Innovative leaders will be needed to contribute new ideas, procedures, inventions, and alternatives. These will be the people who have “built a better mouse trap” and found a way to effectively market it and capitalize upon these successes. Innovative leaders may not initially recognize their own value as a leader; but rather, this style of leadership will be recognized by someone on the peripheral who will either redirect, reallocate or “hire them away” for their own group. Innovative leaders may be more introverted and content to think and dream; allowing others the opportunity to market and implement their innovations. Innovative leaders will largely be interested in the outcome, not on the process by which it was developed. However, innovative leaders will be closely in tune with their own unique niche in society and will constantly be in search of a more efficient means of doing something or developing an innovation or procedure for an unserved need. Innovative leadership styles will be useful in
research and development, product enhancement and development, marketing and business and corporate mergers.
Religiosity leaders will provide spiritual leadership often, but not always through church or religious groups. They may or may not be ordained clergy but will appeal to non-secular groups. Their views will largely support ethics, cooperation, goodwill and religious principles. They may appear to be radical to some, but may, over time, build a silent majority. Religiosity leaders will seek to be “middle of the road” in their approach to decision making, gaining the support and consensus of colleagues, while remaining fairly firm on the outcomes and principles in which they rest their personal beliefs and laurels.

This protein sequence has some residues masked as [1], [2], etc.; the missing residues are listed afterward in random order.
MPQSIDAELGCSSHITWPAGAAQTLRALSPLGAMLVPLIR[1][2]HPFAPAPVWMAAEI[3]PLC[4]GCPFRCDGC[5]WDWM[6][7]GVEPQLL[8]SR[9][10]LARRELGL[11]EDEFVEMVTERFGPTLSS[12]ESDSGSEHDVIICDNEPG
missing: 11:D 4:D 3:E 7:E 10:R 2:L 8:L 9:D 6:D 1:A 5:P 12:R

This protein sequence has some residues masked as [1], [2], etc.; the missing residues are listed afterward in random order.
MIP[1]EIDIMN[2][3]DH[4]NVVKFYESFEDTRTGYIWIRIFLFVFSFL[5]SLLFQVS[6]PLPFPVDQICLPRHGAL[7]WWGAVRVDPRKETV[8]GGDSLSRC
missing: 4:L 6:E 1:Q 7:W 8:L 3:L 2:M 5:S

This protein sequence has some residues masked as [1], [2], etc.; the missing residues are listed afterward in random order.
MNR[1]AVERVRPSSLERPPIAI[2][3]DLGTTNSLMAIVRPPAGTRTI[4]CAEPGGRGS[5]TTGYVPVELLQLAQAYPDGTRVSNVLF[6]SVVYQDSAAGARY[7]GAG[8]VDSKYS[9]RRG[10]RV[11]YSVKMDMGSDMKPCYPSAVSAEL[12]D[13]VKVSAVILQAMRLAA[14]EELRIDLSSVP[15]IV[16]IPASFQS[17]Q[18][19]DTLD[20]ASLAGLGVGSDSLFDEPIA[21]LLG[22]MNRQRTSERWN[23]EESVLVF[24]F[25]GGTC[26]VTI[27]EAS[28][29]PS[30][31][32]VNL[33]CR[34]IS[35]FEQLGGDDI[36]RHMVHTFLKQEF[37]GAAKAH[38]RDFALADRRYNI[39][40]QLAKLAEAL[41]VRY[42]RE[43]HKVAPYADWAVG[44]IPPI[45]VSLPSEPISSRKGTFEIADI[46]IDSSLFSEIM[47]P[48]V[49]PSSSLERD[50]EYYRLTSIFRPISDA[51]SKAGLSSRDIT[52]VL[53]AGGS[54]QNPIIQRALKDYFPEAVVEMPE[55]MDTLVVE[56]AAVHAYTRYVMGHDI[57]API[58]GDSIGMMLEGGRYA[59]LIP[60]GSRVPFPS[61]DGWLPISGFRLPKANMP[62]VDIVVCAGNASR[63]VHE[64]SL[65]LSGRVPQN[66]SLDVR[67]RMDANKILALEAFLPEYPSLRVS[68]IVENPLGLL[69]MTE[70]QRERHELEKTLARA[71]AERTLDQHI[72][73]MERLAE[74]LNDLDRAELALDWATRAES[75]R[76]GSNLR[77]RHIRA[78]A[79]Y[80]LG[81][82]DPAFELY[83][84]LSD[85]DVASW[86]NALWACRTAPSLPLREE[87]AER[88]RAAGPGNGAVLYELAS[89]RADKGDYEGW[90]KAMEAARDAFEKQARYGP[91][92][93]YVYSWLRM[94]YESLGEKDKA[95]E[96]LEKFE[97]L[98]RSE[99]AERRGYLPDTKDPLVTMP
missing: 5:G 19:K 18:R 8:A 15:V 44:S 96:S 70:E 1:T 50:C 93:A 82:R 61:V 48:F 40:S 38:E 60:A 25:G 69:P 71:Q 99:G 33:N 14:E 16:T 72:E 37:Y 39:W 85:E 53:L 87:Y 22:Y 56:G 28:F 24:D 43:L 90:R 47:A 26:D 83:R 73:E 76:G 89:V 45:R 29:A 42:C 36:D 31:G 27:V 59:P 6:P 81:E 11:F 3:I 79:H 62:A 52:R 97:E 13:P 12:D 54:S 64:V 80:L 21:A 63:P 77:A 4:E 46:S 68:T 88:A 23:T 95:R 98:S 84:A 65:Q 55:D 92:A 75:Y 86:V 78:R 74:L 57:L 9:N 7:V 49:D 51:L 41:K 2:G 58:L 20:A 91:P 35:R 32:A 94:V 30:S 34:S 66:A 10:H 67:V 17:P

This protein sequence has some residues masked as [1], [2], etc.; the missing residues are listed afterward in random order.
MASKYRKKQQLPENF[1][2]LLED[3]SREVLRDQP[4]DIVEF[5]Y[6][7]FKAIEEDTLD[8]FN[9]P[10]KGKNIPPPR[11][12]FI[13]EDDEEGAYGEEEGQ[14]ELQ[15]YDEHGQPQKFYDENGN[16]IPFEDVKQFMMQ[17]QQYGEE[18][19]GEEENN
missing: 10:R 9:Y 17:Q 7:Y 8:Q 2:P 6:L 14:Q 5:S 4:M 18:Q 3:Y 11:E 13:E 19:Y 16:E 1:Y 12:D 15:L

Visionary leaders are those who have truly cultivated a knack for developing a vision for the future. People will flock to and attach themselves to visionary leaders whose goals and interests are similar to their own. More often, visionary leaders will be somewhat single-minded in the pursuit of achieving their own goals and accomplishing their agendas. Visionary leaders will not only be thinkers; they’ll be dreamers. They’ll dream of ideals, standards of perfection and better ways of doing things. All visionary leaders will not, however, be humanitarians. A vision and means of linking every household with the Internet could be an example of a modern day visionary leader. Every business and corporation should be careful to place at least one visionary leader on its board of directors and take care to heed that leader’s advice. (IBM and Apple probably wish that they had!)
No one can accurately predict the future and, therefore, determine exactly how leadership roles will evolve. However, different leadership styles have been effectively used during the two previous millennia and it is safe to assume that leadership will continue to evolve during the third millennium.